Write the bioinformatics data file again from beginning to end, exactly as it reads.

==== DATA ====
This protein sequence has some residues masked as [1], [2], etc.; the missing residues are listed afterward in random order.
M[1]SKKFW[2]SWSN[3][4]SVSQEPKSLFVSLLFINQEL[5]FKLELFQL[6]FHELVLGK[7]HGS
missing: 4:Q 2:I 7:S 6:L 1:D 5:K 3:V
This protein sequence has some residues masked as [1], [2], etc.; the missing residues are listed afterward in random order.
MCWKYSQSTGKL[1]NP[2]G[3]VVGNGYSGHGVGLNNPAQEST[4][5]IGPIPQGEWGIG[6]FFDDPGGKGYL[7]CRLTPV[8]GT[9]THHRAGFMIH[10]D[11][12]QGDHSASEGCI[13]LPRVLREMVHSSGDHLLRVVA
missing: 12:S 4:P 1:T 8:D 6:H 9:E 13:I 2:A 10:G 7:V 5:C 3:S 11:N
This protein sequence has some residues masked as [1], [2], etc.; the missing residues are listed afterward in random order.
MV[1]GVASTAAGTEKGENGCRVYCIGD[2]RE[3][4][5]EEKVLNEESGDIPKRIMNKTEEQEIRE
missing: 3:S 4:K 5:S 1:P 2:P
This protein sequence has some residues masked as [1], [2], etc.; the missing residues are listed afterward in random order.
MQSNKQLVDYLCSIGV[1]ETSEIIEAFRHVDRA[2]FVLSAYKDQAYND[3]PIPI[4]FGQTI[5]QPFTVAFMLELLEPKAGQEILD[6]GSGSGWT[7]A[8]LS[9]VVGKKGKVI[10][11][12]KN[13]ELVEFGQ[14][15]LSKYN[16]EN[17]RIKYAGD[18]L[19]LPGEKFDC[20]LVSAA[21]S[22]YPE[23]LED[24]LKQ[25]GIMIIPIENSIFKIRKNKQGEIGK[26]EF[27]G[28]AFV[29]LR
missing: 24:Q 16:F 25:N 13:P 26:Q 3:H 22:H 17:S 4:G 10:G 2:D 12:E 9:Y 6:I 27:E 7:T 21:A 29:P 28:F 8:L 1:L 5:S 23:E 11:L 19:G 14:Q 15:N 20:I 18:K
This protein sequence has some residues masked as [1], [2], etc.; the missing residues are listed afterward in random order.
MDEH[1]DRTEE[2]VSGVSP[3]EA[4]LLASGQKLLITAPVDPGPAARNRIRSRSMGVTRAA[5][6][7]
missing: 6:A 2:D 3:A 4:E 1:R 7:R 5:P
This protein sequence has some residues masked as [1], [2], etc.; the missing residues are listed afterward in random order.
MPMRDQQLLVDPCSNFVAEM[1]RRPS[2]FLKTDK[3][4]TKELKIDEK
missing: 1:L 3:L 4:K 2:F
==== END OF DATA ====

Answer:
This protein sequence has some residues masked as [1], [2], etc.; the missing residues are listed afterward in random order.
M[1]SKKFW[2]SWSN[3][4]SVSQEPKSLFVSLLFINQEL[5]FKLELFQL[6]FHELVLGK[7]HGS
missing: 4:Q 2:I 7:S 6:L 1:D 5:K 3:V
This protein sequence has some residues masked as [1], [2], etc.; the missing residues are listed afterward in random order.
MCWKYSQSTGKL[1]NP[2]G[3]VVGNGYSGHGVGLNNPAQEST[4][5]IGPIPQGEWGIG[6]FFDDPGGKGYL[7]CRLTPV[8]GT[9]THHRAGFMIH[10]D[11][12]QGDHSASEGCI[13]LPRVLREMVHSSGDHLLRVVA
missing: 12:S 4:P 1:T 8:D 6:H 9:E 13:I 2:A 10:G 7:V 5:C 3:S 11:N
This protein sequence has some residues masked as [1], [2], etc.; the missing residues are listed afterward in random order.
MV[1]GVASTAAGTEKGENGCRVYCIGD[2]RE[3][4][5]EEKVLNEESGDIPKRIMNKTEEQEIRE
missing: 3:S 4:K 5:S 1:P 2:P
This protein sequence has some residues masked as [1], [2], etc.; the missing residues are listed afterward in random order.
MQSNKQLVDYLCSIGV[1]ETSEIIEAFRHVDRA[2]FVLSAYKDQAYND[3]PIPI[4]FGQTI[5]QPFTVAFMLELLEPKAGQEILD[6]GSGSGWT[7]A[8]LS[9]VVGKKGKVI[10][11][12]KN[13]ELVEFGQ[14][15]LSKYN[16]EN[17]RIKYAGD[18]L[19]LPGEKFDC[20]LVSAA[21]S[22]YPE[23]LED[24]LKQ[25]GIMIIPIENSIFKIRKNKQGEIGK[26]EF[27]G[28]AFV[29]LR
missing: 24:Q 16:F 25:N 13:P 26:Q 3:H 22:H 17:S 4:G 10:G 2:D 12:E 9:Y 6:I 27:E 7:T 21:A 29:P 28:F 8:L 1:L 5:S 23:E 11:L 19:G 14:Q 15:N 20:I 18:K
This protein sequence has some residues masked as [1], [2], etc.; the missing residues are listed afterward in random order.
MDEH[1]DRTEE[2]VSGVSP[3]EA[4]LLASGQKLLITAPVDPGPAARNRIRSRSMGVTRAA[5][6][7]
missing: 6:A 2:D 3:A 4:E 1:R 7:R 5:P
This protein sequence has some residues masked as [1], [2], etc.; the missing residues are listed afterward in random order.
MPMRDQQLLVDPCSNFVAEM[1]RRPS[2]FLKTDK[3][4]TKELKIDEK
missing: 1:L 3:L 4:K 2:F